…of course, I’d never buy a book and put it aside for a couple of years, either, not for a kid that age. I’d let her read the back and the first few pages and if she liked it she could have it and read it. So possibly I’m just coming from an entirely different universe, and of course either way there are never too many books. :)

  3. 3. Mikaela

    I was a voracious reader at that age, and even though I didn’t read that much fantasy, there was books to read. The Nancy Drew books, horse books, Susan Cooper, I think I read Narnia in that age too. A lot of this has to do with availability, though. There was a lot of books available for teens and pre-teens in Sweden, mainly thanks to Wahlströms and libraries.
    Did I mention that I got the Long Ships when I was in that age?

  4. 4. S. Megan Payne

    And what about Redwall books by Brian Jacques? And the Phantom Stallion series? And for crying out loud, if they could read the last book in the Twilight series, then they’re certainly old enough for anything else! Harry Potter was disgustingly graphic. There is no reason to say it filled some niche for tweens when other cleaner books for slightly (emphasis on slightly) more mature readers are out there.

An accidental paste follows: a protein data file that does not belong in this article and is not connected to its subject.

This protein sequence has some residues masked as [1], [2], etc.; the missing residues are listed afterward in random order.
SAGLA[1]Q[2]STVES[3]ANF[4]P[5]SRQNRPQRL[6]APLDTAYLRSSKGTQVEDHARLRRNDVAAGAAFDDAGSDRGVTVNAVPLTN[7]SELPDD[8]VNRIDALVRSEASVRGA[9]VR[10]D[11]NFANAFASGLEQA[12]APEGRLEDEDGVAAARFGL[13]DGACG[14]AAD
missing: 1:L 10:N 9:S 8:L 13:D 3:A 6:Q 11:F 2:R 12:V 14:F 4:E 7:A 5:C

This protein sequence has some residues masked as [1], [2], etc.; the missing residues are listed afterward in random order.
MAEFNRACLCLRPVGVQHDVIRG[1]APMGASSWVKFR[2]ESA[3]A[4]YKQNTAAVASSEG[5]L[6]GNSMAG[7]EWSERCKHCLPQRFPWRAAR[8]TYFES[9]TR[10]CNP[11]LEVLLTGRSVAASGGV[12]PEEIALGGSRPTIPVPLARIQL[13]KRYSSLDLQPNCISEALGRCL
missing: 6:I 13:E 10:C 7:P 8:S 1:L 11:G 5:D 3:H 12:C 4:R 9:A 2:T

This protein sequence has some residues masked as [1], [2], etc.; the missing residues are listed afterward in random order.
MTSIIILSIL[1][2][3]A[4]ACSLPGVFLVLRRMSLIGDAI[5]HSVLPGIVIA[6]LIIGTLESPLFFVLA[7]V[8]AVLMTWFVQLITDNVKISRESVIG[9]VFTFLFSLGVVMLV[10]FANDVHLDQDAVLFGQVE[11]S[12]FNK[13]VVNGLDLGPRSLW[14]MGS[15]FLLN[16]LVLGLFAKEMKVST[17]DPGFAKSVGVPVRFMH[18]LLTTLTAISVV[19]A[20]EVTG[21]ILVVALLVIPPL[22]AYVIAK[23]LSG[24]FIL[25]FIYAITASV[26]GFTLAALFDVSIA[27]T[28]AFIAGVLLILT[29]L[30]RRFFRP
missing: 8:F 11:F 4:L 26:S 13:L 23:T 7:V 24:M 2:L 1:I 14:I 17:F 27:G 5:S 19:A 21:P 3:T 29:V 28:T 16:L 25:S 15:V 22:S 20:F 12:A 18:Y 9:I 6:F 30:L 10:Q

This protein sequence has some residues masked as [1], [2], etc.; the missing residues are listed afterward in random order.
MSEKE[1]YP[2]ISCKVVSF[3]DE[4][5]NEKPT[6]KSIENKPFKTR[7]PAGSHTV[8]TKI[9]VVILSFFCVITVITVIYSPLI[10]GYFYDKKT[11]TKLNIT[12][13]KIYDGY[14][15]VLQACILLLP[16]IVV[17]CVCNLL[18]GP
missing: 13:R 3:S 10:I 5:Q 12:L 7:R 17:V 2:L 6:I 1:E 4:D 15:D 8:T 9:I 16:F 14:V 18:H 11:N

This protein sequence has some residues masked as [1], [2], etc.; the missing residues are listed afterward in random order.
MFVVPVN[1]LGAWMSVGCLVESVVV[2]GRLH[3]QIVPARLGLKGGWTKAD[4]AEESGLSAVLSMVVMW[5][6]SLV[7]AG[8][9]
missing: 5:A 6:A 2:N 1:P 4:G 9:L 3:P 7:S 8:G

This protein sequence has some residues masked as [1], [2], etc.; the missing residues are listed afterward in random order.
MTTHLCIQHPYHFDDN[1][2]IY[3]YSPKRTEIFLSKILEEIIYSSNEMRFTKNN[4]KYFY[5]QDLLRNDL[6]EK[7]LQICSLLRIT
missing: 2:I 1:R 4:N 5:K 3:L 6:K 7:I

There is no lack of books. There is a lack of knowledge and/or access.

  5. 5. Kate Elliott

    Megan, I don’t know that they read the last Twilight book. The only one specifically mentioned was the first one. However, in a signing situation like that I definitely tend to make an effort not to outright contradict people who are enthusiastic; I did say that I wished I could take the two girls through a bookstore and point out stuff I thought might be something they would like. I’m absolutely no good at coming up with names on the spur of the moment. Clearly these girls read a lot, and just as clearly the girls and their mothers were having some trouble identifying other things they would like.